23 September 2014
This morning I had an unusual privilege to spend an hour with Sir David, the 74-year-old grandson of Sir David de Villiers Graaff who created the Imperial Cold Storage & Supply Company Ltd. The meeting took place on their wine farm, De Grendel in Milnerton.
The magnitude of the moment did not escape me.
The Imperial Cold Storage & Supply Company Ltd
Before me was the man whose grandfather created one of the largest food groups in South African history and one of the largest in the world, the Imperial Cold Storage & Supply Company Ltd. His grandfather brought refrigeration to South Africa in the 1880s when he erected cold storage rooms for his butchery business, Combrinck & Co. and later set up cold storage facilities across Southern Africa.
The Treaty of Versailles
His grandfather was present at the signing of the Treaty of Versailles of 28 June 1919, at the end of World War I.
During the meeting, Sir David recounted the story (no doubt told him by his grandmother) when his grandfather, Jan Smuts and Louis Botha attended the signing of the treaty. The South Africans initially refused to sign. The day before the ceremony, Smuts and David’s wife (Sir Davids grandmother) were together in a car touring an area to the north of Versailles. Rows upon rows of crosses in the fields greeted them, marking graves of fallen men on both sides of the road.
Smuts touched David’s wife on the leg and said to her, “Tomorrow I will sign away the lives of the second generation.”
Sir David explained how it was clear to the South African delegation that contained in the pages of this treaty were the seeds of war that would germinate and become WWII. Dominated by larger world powers, the next day, they signed the treaty.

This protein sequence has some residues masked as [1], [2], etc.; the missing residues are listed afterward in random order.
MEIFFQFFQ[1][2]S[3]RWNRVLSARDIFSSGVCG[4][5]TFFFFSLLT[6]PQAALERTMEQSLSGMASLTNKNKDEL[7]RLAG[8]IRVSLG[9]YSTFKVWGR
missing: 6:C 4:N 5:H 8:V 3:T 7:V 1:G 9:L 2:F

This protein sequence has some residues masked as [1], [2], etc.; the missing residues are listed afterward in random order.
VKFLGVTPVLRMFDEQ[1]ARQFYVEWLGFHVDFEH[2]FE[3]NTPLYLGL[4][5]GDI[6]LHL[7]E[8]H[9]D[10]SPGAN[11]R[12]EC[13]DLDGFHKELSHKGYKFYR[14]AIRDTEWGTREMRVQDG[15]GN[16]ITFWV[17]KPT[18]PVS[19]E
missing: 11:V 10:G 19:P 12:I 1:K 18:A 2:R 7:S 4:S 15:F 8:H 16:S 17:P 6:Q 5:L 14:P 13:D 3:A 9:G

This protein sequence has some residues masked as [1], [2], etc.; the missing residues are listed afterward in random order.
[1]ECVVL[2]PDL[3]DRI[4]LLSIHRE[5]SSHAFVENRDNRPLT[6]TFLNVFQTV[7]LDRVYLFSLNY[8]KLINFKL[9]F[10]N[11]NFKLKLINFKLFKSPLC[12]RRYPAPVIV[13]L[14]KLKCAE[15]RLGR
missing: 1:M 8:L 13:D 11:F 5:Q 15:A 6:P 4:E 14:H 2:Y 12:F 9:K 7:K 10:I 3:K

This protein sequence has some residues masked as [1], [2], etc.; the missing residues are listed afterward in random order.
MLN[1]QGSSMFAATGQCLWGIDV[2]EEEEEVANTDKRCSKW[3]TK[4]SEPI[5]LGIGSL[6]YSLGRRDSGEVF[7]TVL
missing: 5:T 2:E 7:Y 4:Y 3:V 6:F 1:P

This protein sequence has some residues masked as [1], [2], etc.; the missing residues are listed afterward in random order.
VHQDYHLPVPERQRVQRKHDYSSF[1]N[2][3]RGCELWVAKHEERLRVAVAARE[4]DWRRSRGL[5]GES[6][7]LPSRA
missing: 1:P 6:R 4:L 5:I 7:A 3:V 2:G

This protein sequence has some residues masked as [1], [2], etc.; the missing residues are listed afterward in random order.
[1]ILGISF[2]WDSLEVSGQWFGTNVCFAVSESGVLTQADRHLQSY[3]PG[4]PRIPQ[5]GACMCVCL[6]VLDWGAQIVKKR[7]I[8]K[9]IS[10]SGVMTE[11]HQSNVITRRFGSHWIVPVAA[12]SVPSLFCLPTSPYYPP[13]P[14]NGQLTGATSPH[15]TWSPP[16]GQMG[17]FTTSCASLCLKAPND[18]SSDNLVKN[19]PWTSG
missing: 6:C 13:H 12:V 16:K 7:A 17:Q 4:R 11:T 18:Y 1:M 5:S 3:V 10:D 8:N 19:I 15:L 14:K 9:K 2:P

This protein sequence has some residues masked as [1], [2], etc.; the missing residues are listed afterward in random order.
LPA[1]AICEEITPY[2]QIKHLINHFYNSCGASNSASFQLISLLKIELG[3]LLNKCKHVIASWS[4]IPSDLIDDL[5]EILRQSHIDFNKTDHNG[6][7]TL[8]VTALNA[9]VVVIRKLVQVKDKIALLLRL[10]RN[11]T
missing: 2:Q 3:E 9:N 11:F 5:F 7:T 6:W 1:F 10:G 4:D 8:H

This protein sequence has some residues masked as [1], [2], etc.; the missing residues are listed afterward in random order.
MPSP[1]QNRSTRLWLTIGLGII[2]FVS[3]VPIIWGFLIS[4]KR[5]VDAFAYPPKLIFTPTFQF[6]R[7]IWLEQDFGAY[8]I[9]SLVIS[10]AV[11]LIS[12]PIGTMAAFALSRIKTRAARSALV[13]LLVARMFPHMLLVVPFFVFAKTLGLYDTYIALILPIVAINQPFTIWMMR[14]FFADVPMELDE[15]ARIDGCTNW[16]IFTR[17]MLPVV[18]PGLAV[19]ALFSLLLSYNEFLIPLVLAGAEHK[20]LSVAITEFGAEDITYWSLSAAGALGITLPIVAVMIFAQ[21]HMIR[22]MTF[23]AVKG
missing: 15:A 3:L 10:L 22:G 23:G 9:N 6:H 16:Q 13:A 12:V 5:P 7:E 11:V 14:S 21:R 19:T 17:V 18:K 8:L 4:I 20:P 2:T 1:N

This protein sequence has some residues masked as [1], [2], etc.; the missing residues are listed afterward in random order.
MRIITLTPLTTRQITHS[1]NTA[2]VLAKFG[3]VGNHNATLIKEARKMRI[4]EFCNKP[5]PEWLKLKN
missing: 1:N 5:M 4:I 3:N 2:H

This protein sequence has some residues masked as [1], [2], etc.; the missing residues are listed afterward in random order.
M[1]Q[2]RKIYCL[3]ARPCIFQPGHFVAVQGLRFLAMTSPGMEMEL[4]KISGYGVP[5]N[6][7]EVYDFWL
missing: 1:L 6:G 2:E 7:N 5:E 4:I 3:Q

The dominee’s daughter
Sir David never knew his grandfather who married when he was in his mid 50’s. He was the Lead Elder (Hoof Ouderling) at the Groote Kerk, next to the buildings of Parliament in Cape Town. His eye caught a young girl, in her mid 20’s. She happened to be the dominee’s (pastor’s) daughter. They married. Sir David’s dad was born from this marriage.
“The Imperial is burning“
An impressive cold storage facility was built at new premises in Dock Road in the late 1890s. World-class! It became the Head Office of the Imperial Cold Storage & Supply Company which was listed and incorporated in 1899.
Sir David tells the story when his grandfather was at his beach house in Muizenburg, how the guard phoned him one night exclaiming, “The Imperial is burning! The Imperial is burning!”
His grandfather asked him if he had notified the hoofbestuurder (general manager). From his beach house, he could add little value to the crisis.
It turned out to be an electrical fault. A new building was constructed that remained its Head Office till the company formally ceased to exist in October 1998 when Tiger Brands bought it and assimilated the group into its own operations.
In the story about bacon and the art of living, I set the real historical facts of the creation and existence of Sir David’s Grandfathers company against the real-life birth and existence of Woodys Consumer Brands (Pty) Ltd, in the late 2010s and early 2020s.
Woodys was in the first place created as a bacon processor even though it has branched into a wide variety of processed products. In the story, Woody’s is set up to supply its produce to passing ships and to the South African population through Sir Davids grandfathers company.
I also track the development of bacon as we know it today through its absorbing historical roots that span the globe and the engaging and technical science behind bacon processing.
The phenomenal success of the Imperial Cold Storage & Supply Co Ltd
I asked Sir David about the unusual success of his grandfather’s company. Sir David pointed to two events that precipitated the companies rise to dominance. The one was the outbreak of rinderpest in the 1890s. This epidemic almost completely wiped out all the South African herds. Sir Davids grandfather imported meat from Australia, Argentina and other locations and supplied it across the region. His company with its cold storage facility’s was perfectly positioned to step into the void and supply imported meat.
The second event was the outbreak of the second Anglo Boer war when more English soldiers come to South Africa to fight than the total white population of the country. Imperial Cold Storage won the contract to supply the British armed forces with meat.